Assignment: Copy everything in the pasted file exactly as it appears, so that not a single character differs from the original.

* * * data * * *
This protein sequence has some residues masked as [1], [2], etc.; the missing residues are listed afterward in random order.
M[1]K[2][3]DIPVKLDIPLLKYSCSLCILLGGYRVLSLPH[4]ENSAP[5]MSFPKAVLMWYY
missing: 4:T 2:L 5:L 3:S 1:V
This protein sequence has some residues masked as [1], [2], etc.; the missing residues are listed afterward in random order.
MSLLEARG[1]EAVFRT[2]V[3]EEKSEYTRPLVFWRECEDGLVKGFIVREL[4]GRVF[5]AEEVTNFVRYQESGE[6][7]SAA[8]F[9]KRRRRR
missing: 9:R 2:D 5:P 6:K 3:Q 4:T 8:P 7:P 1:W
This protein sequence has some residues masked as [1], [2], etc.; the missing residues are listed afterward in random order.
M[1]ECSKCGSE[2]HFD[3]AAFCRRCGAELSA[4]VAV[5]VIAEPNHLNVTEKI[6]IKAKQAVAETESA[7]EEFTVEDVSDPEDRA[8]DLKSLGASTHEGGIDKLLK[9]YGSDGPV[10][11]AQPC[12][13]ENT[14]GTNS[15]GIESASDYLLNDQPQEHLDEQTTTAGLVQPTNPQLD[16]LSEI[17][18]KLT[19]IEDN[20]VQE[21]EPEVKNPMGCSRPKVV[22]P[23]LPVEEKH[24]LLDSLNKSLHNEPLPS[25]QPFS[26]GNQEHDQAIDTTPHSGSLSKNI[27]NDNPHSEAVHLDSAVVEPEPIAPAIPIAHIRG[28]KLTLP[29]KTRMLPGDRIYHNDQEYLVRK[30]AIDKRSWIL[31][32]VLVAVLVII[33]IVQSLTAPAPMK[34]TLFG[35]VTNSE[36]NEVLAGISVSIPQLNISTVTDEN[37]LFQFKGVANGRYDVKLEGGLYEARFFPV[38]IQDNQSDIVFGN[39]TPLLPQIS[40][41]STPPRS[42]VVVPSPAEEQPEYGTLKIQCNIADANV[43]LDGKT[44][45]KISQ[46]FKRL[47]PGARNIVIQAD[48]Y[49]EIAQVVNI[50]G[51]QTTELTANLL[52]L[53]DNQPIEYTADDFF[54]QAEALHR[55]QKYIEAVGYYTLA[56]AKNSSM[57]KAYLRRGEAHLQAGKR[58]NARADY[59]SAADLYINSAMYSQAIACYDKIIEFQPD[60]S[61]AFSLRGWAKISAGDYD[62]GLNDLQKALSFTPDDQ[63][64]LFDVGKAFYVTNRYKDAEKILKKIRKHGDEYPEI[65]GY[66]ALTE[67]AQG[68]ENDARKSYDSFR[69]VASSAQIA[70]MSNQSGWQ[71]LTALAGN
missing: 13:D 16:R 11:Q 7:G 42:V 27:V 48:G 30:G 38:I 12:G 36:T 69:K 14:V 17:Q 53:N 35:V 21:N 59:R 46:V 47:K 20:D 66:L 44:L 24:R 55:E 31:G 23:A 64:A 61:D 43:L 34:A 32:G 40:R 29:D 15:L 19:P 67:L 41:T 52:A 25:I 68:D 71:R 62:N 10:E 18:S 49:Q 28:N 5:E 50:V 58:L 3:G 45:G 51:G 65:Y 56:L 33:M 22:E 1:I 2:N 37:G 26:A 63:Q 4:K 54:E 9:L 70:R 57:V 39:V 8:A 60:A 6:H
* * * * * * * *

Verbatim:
This protein sequence has some residues masked as [1], [2], etc.; the missing residues are listed afterward in random order.
M[1]K[2][3]DIPVKLDIPLLKYSCSLCILLGGYRVLSLPH[4]ENSAP[5]MSFPKAVLMWYY
missing: 4:T 2:L 5:L 3:S 1:V
This protein sequence has some residues masked as [1], [2], etc.; the missing residues are listed afterward in random order.
MSLLEARG[1]EAVFRT[2]V[3]EEKSEYTRPLVFWRECEDGLVKGFIVREL[4]GRVF[5]AEEVTNFVRYQESGE[6][7]SAA[8]F[9]KRRRRR
missing: 9:R 2:D 5:P 6:K 3:Q 4:T 8:P 7:P 1:W
This protein sequence has some residues masked as [1], [2], etc.; the missing residues are listed afterward in random order.
M[1]ECSKCGSE[2]HFD[3]AAFCRRCGAELSA[4]VAV[5]VIAEPNHLNVTEKI[6]IKAKQAVAETESA[7]EEFTVEDVSDPEDRA[8]DLKSLGASTHEGGIDKLLK[9]YGSDGPV[10][11]AQPC[12][13]ENT[14]GTNS[15]GIESASDYLLNDQPQEHLDEQTTTAGLVQPTNPQLD[16]LSEI[17][18]KLT[19]IEDN[20]VQE[21]EPEVKNPMGCSRPKVV[22]P[23]LPVEEKH[24]LLDSLNKSLHNEPLPS[25]QPFS[26]GNQEHDQAIDTTPHSGSLSKNI[27]NDNPHSEAVHLDSAVVEPEPIAPAIPIAHIRG[28]KLTLP[29]KTRMLPGDRIYHNDQEYLVRK[30]AIDKRSWIL[31][32]VLVAVLVII[33]IVQSLTAPAPMK[34]TLFG[35]VTNSE[36]NEVLAGISVSIPQLNISTVTDEN[37]LFQFKGVANGRYDVKLEGGLYEARFFPV[38]IQDNQSDIVFGN[39]TPLLPQIS[40][41]STPPRS[42]VVVPSPAEEQPEYGTLKIQCNIADANV[43]LDGKT[44][45]KISQ[46]FKRL[47]PGARNIVIQAD[48]Y[49]EIAQVVNI[50]G[51]QTTELTANLL[52]L[53]DNQPIEYTADDFF[54]QAEALHR[55]QKYIEAVGYYTLA[56]AKNSSM[57]KAYLRRGEAHLQAGKR[58]NARADY[59]SAADLYINSAMYSQAIACYDKIIEFQPD[60]S[61]AFSLRGWAKISAGDYD[62]GLNDLQKALSFTPDDQ[63][64]LFDVGKAFYVTNRYKDAEKILKKIRKHGDEYPEI[65]GY[66]ALTE[67]AQG[68]ENDARKSYDSFR[69]VASSAQIA[70]MSNQSGWQ[71]LTALAGN
missing: 13:D 16:R 11:Q 7:G 42:V 27:V 48:G 30:G 38:I 12:G 36:T 69:K 14:V 17:Q 53:N 35:V 21:N 59:R 46:V 47:K 20:D 66:L 44:L 24:R 55:E 31:G 23:A 64:A 61:D 43:L 34:A 32:G 40:R 29:D 15:L 19:P 67:L 41:T 52:A 25:I 68:D 71:R 62:N 10:E 18:S 49:Q 28:N 5:E 50:V 58:L 3:G 45:G 51:G 65:Y 56:L 33:M 22:E 1:I 2:N 37:G 26:A 63:Q 4:K 54:E 9:L 70:R 57:V 39:V 8:A 60:A 6:H